a year ago this week

CC forms Indonesian alliance

The Lawyer revealed that Clifford Chance became the first UK firm to open in Indonesia. Local laws prevented foreign firms setting up independently. Accordingly, Clifford Chance formed an alliance with Mochtar Karuwin & Komar (MKK), a prominent Jakarta firm.

Alex Jackson was seconded to MKK from Clifford Chance's Vietnam office to act as a liaison between Clifford Chance's clients and MKK.

MKK is a commercial finance practice which handles many equity and debt-restructuring transactions. The firm's client base includes American Express, Chase Manhattan, Merrill Lynch and Salomon Smith Barney.

Fears were in evidence regarding the political instability in the region and the weak Asian economy. Jackson, the only Clifford Chance lawyer in Jakarta, admits that those fears have been borne out: recently times have been hard and legal work and project financing have tailed off.

Maurice Allen abandons Weil Gotshal & Manges

In a shock move, Maurice Allen quit Weil Gotshal & Manges, triggering a full-scale exodus from the firm's banking department.

After three months gardening leave, Allen joined White & Case as head of banking (The Lawyer, 1 May 2000). He has since been joined by seven partners and nine associates, all of whom followed him out of Weil Gotshal. Managing partner Nick Holt also left to fill the same role at KLegal. After the fallout, James Chesterman, who replaced Allen as head of banking at Weil Gostshal, went to Latham & Watkins.

Since Allen's arrival at White & Case, the banking department has been bolstered by around 40 associates and 10 partners.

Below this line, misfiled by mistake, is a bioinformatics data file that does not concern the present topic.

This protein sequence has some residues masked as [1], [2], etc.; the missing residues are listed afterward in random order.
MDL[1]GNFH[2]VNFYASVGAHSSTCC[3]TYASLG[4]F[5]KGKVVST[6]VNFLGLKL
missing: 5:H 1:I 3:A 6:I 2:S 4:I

The number of UK lawyers in Weil Gotshal's London office has increased from 80 to 125. The firm has been involved in a number of major financing transactions recently, including Lehman Brothers' management bid for Burford Holdings and the Chase Manhattan and Barclays financing of the Memec acquisition.

Denton Wilde hit by Tokyo collapse

Most of Denton Hall's Tokyo office jumped ship to Herbert Smith days before the merger of Denton Hall and Wilde Sapte on 1 February 2000. The exodus enabled Herbert Smith to set up its first Tokyo operation.

The merged firm retained a presence in the region, but only through Wilde Sapte's outpost. The collapse of the Denton Hall office followed hard on the heels of the demise of Wilde Sapte's Hong Kong office in December 1999.

The Herbert Smith operation recently launched a new dispute resolution practice that has been acting for Japan Railways on a purchase by Vodafone of a stake in Japan Telecoms.

Meanwhile, Denton Wilde Sapte's Tokyo office now has two senior equity partners and 10 fee-earners and concentrates on banking, finance and corporate work.